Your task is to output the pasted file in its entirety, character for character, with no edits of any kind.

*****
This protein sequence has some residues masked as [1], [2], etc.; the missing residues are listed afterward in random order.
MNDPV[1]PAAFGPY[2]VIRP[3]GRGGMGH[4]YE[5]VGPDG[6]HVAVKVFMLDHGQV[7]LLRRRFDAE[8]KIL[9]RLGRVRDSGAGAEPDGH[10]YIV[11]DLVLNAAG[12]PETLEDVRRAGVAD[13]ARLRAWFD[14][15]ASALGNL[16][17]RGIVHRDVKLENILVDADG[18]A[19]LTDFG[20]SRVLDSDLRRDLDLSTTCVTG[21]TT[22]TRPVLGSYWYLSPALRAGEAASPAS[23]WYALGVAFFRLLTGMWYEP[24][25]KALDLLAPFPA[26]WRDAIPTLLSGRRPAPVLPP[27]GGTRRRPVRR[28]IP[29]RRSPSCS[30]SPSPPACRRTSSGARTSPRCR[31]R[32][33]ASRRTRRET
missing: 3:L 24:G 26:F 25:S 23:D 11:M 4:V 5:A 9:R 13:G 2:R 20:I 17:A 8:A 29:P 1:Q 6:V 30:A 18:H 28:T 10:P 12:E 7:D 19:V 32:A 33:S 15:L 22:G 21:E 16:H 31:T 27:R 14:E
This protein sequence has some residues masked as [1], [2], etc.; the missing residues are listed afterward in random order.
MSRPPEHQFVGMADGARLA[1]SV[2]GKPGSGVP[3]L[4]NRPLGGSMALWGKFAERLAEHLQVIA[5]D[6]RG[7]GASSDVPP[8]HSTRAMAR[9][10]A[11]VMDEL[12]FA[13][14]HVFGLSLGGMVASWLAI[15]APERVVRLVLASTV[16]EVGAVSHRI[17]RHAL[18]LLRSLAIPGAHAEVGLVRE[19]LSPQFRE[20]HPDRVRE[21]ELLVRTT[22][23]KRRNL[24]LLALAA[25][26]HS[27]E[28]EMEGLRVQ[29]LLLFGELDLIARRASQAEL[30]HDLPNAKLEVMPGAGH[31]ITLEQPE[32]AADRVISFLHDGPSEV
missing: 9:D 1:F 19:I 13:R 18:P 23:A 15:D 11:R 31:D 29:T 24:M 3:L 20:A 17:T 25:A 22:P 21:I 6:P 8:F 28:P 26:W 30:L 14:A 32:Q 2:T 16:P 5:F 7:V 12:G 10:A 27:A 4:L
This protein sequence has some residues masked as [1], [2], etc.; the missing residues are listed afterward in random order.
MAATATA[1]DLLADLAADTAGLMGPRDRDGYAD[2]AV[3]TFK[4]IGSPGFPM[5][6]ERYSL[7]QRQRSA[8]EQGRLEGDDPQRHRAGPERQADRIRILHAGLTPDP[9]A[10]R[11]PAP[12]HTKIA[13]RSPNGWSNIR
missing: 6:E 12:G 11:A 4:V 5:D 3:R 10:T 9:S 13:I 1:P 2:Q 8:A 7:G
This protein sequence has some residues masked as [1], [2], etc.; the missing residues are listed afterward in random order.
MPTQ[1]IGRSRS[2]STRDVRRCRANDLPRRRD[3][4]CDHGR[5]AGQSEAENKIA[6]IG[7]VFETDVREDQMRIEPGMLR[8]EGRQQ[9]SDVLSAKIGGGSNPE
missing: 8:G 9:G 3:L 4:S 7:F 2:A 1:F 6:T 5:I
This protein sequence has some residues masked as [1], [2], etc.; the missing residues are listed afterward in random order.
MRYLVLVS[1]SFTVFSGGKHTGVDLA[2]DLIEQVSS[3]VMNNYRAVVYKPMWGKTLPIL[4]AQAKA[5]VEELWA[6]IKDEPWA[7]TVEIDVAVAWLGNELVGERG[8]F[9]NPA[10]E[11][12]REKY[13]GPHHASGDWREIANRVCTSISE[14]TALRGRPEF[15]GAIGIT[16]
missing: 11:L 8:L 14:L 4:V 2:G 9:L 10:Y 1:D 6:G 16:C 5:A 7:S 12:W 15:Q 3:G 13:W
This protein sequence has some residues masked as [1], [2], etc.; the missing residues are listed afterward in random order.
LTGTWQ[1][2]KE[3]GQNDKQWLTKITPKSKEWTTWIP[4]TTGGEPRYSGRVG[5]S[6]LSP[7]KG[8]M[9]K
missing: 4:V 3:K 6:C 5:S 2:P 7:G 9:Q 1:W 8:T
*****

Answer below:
This protein sequence has some residues masked as [1], [2], etc.; the missing residues are listed afterward in random order.
MNDPV[1]PAAFGPY[2]VIRP[3]GRGGMGH[4]YE[5]VGPDG[6]HVAVKVFMLDHGQV[7]LLRRRFDAE[8]KIL[9]RLGRVRDSGAGAEPDGH[10]YIV[11]DLVLNAAG[12]PETLEDVRRAGVAD[13]ARLRAWFD[14][15]ASALGNL[16][17]RGIVHRDVKLENILVDADG[18]A[19]LTDFG[20]SRVLDSDLRRDLDLSTTCVTG[21]TT[22]TRPVLGSYWYLSPALRAGEAASPAS[23]WYALGVAFFRLLTGMWYEP[24][25]KALDLLAPFPA[26]WRDAIPTLLSGRRPAPVLPP[27]GGTRRRPVRR[28]IP[29]RRSPSCS[30]SPSPPACRRTSSGARTSPRCR[31]R[32][33]ASRRTRRET
missing: 3:L 24:G 26:F 25:S 23:D 11:M 4:V 5:A 9:R 13:G 2:R 20:I 17:A 8:A 29:P 1:Q 6:V 30:A 18:H 28:T 10:P 12:E 7:D 19:V 32:A 33:S 15:L 22:G 21:E 16:H 31:T 27:R 14:E
This protein sequence has some residues masked as [1], [2], etc.; the missing residues are listed afterward in random order.
MSRPPEHQFVGMADGARLA[1]SV[2]GKPGSGVP[3]L[4]NRPLGGSMALWGKFAERLAEHLQVIA[5]D[6]RG[7]GASSDVPP[8]HSTRAMAR[9][10]A[11]VMDEL[12]FA[13][14]HVFGLSLGGMVASWLAI[15]APERVVRLVLASTV[16]EVGAVSHRI[17]RHAL[18]LLRSLAIPGAHAEVGLVRE[19]LSPQFRE[20]HPDRVRE[21]ELLVRTT[22][23]KRRNL[24]LLALAA[25][26]HS[27]E[28]EMEGLRVQ[29]LLLFGELDLIARRASQAEL[30]HDLPNAKLEVMPGAGH[31]ITLEQPE[32]AADRVISFLHDGPSEV
missing: 9:D 1:F 19:I 13:R 18:P 23:A 15:D 11:R 31:D 29:T 24:M 3:L 20:A 17:T 25:A 22:P 21:I 6:P 8:F 28:P 26:W 30:L 14:A 32:Q 2:T 16:P 5:F 7:V 12:G 10:A 27:A 4:L
This protein sequence has some residues masked as [1], [2], etc.; the missing residues are listed afterward in random order.
MAATATA[1]DLLADLAADTAGLMGPRDRDGYAD[2]AV[3]TFK[4]IGSPGFPM[5][6]ERYSL[7]QRQRSA[8]EQGRLEGDDPQRHRAGPERQADRIRILHAGLTPDP[9]A[10]R[11]PAP[12]HTKIA[13]RSPNGWSNIR
missing: 6:E 12:G 11:A 4:V 5:D 3:R 10:T 9:S 13:I 1:P 2:Q 8:A 7:G
This protein sequence has some residues masked as [1], [2], etc.; the missing residues are listed afterward in random order.
MPTQ[1]IGRSRS[2]STRDVRRCRANDLPRRRD[3][4]CDHGR[5]AGQSEAENKIA[6]IG[7]VFETDVREDQMRIEPGMLR[8]EGRQQ[9]SDVLSAKIGGGSNPE
missing: 8:G 9:G 3:L 4:S 7:F 2:A 1:F 6:T 5:I
This protein sequence has some residues masked as [1], [2], etc.; the missing residues are listed afterward in random order.
MRYLVLVS[1]SFTVFSGGKHTGVDLA[2]DLIEQVSS[3]VMNNYRAVVYKPMWGKTLPIL[4]AQAKA[5]VEELWA[6]IKDEPWA[7]TVEIDVAVAWLGNELVGERG[8]F[9]NPA[10]E[11][12]REKY[13]GPHHASGDWREIANRVCTSISE[14]TALRGRPEF[15]GAIGIT[16]
missing: 11:L 8:L 14:L 4:V 2:G 9:L 10:Y 1:D 6:G 16:C 5:A 7:S 12:W 15:Q 3:G 13:W
This protein sequence has some residues masked as [1], [2], etc.; the missing residues are listed afterward in random order.
LTGTWQ[1][2]KE[3]GQNDKQWLTKITPKSKEWTTWIP[4]TTGGEPRYSGRVG[5]S[6]LSP[7]KG[8]M[9]K
missing: 4:V 3:K 6:C 5:S 2:P 7:G 9:Q 1:W 8:T